Disclaimer: ‘For the record, I stand by the original post, which represents my own views and not those of the New Statesman.’

    The NS is DEFINITELY not backing him on this – funny, that.

  9. Rumbold — on 20th September, 2009 at 4:13 pm  

    Sunny:

    I support a system of non-consensual politics because I believe that people should have choice. It is also a way to ensure that ideas and polcies are challenged and sharpened. What I object to is the mindless defence of people simply because they are on ‘a side’.

  10. Sunny — on 20th September, 2009 at 4:43 pm  

    It was obviously taken down whilst the NS made it clear to Mc that he was on his own if legal action ensues.

    Don’t think you understand the law. The disclaimer wouldn’t save the NS from legal action if something were libellous.

    What I object to is the mindless defence of people simply because they are on ‘a side’.

    The alternative is to let the media dictate the agenda. People can read the partisanship and make up their own minds. After all, we still have a (relatively) independent media org.

  11. Rumbold — on 20th September, 2009 at 4:54 pm  

    The alternative is to defend those whose actions you support and criticise those who actions you oppose. I can be a bit rabid sometimes but I try and avoid the trap of defending libertarians and classical liberals just because they are on ‘my side’. I either agree with what they say/do, disagree, or am not sure.

  12. Shatterface — on 20th September, 2009 at 5:23 pm  

    Agree with Rumbold. I have a lot of contempt for people in politics in general, but even more despiriting is when bloggers attempt to defend ‘their side’ by attacking those who uncover their dirty dealing, e.g. endless flame wars against Dale and Staines rather than face up to the fact Draper and McBride were the main story when they attempted to smear Dorries.

    Whatever your views on Dale, Staines or Dorries, that’s the kind of partisanship that makes blogging look amateur.

  13. Sunny — on 20th September, 2009 at 5:53 pm  

    endless flame wars against Dale and Staines rather than face up to the fact Draper and McBride were the main story when they attempted to smear Dorries.

    shatterface you’re either deliberately disingenuous, or can’t read, or possibly both.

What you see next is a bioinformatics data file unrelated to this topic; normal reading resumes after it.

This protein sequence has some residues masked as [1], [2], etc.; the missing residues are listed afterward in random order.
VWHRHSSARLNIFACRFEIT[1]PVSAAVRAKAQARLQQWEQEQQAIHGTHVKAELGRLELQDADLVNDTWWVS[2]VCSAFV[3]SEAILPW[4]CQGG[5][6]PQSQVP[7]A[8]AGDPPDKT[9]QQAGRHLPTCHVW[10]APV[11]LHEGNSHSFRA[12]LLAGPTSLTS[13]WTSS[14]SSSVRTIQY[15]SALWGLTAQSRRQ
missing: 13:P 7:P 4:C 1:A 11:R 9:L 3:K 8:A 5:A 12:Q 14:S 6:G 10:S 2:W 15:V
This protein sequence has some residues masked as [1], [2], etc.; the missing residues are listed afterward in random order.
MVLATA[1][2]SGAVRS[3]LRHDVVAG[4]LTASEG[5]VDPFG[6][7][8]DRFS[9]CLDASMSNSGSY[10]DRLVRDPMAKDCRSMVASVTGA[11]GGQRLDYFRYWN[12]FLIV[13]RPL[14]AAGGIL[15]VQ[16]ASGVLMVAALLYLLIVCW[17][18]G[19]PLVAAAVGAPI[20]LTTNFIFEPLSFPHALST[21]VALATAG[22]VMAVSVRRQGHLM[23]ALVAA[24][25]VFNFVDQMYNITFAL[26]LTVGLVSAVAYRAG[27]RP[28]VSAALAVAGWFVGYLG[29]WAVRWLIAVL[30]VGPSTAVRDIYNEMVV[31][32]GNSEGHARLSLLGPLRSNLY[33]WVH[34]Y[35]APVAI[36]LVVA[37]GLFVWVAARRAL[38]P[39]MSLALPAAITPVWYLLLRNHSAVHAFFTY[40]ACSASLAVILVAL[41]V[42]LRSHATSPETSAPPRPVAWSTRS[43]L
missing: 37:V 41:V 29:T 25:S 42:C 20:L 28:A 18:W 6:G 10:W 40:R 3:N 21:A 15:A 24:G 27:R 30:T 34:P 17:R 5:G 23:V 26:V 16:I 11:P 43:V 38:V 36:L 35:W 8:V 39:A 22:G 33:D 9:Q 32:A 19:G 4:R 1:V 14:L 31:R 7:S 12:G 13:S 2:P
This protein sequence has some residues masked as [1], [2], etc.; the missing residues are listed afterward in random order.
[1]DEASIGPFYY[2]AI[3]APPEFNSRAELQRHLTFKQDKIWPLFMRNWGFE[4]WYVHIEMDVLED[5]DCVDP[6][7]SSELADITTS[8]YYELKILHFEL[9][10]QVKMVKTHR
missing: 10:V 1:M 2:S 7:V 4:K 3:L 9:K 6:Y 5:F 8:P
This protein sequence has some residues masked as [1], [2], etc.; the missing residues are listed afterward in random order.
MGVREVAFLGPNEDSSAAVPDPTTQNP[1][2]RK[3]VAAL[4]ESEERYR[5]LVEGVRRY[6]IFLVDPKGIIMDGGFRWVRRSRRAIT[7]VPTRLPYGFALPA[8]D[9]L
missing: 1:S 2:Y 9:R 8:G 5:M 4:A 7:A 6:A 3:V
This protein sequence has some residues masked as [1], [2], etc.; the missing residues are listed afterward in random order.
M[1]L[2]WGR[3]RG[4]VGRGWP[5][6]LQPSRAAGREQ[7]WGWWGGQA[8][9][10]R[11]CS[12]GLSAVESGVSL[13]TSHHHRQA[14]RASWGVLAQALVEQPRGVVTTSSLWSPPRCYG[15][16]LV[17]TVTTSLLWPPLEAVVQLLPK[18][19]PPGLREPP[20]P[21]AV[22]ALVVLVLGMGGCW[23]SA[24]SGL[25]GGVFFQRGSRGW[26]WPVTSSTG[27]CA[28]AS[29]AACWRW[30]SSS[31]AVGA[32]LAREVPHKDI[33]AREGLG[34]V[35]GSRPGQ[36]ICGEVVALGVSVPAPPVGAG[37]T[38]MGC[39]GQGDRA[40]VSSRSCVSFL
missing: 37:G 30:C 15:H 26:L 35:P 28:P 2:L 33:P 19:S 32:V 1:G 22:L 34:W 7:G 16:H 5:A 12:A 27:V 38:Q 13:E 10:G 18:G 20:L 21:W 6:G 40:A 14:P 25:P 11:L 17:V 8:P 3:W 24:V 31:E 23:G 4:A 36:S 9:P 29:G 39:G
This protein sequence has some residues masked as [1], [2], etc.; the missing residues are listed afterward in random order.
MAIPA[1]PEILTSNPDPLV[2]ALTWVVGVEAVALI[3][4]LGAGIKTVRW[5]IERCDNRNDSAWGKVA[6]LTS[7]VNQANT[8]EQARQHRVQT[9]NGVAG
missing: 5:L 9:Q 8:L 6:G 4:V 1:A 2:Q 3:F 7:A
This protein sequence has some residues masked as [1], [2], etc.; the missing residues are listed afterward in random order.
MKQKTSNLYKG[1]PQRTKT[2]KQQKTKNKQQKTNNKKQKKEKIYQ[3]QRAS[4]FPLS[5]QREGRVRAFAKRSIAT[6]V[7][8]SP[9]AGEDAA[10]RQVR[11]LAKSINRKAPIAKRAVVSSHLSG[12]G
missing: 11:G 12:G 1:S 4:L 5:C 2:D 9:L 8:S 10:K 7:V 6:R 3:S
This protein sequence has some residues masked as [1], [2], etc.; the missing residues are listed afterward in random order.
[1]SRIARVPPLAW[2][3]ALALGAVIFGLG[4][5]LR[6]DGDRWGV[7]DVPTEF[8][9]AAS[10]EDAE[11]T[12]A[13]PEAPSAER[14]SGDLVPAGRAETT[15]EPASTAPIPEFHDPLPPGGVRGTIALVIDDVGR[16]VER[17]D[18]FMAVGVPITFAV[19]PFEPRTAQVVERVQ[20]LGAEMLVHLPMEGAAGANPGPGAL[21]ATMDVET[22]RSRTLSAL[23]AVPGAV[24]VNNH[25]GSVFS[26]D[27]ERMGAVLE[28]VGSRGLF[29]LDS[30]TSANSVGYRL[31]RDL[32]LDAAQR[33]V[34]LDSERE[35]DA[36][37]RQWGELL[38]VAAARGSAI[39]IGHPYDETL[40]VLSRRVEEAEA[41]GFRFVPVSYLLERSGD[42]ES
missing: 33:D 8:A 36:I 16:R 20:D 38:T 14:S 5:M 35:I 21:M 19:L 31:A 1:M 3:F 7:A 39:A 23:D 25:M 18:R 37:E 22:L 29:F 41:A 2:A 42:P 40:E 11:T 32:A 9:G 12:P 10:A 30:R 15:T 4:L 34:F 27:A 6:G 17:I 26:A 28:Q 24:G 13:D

During the McBride affair we all said what those two did was contemptible. Repeatedly. But when the Tories play hypocritically people like you start whining that we’re playing politics, but when they do it, it’s ok.

    Let me be clear here. I’m partisan. I’m left-wing. I’ll point out where Tories are hypocritical and why I don’t like their policies, ideas or way of doing things. If you don’t like it, don’t read it.

    But don’t whinge to me about bias and pretend as if Dale and Fawkes are above it. We’re all biased towards are cause. Get over it already.

    Rumbold: The alternative is to defend those whose actions you support and criticise those who actions you oppose

    I don’t defend what I don’t agree with. That would come back to bite me.

    But it is amazing that Tories are let off the hook, but when we on the left point out that hypocrisy then people like shatterface, cjcjc etc start getting hysterical. I don’t have time for it.

  14. cjcjc — on 21st September, 2009 at 8:18 am  

    I hope I never become “hysterical”.
    And I have no objection to partisanship.

    Though that NS blog does read like
    “The left-wing diary of James Macintyre, aged 14 and a half”!

    “I have an unusual name and an exotic background, but my values are essentially American values, Mr. Obama said.”

    http://www.nytimes.com/2004/03/18/us/as-quickly-as-overnight-a-democratic-star-is-born.html

  15. Rumbold — on 21st September, 2009 at 9:59 am  

    Sunny:

    No one should be let off the hook. Exactly. We should criticise those who have done wrong (in our eyes) and only then make the point about double standards.

  16. George Causer — on 21st September, 2009 at 10:28 pm  

    Did anyone actually read what he said, he commented some of the opinion was racism as shown by this comment

    ‘As the amiable Jimmy Carter says, there is an element of racism in some of the hostility to Obama.’

    Some people are so blinded by hatred they attac them for the sake of it ignoring facts

  17. ukliberty — on 21st September, 2009 at 11:01 pm  

    There have been some comments of late in immigration-related discussions blaming the right wing press for immigration legislation over the past eleven years. It is a bit difficult for me not to blame the legislators instead – after all it is they, not the right wing press, who draft the legislation and walk through the Aye lobby.

    It’s that sort of comment that makes partisanship look ridiculous. YMMV.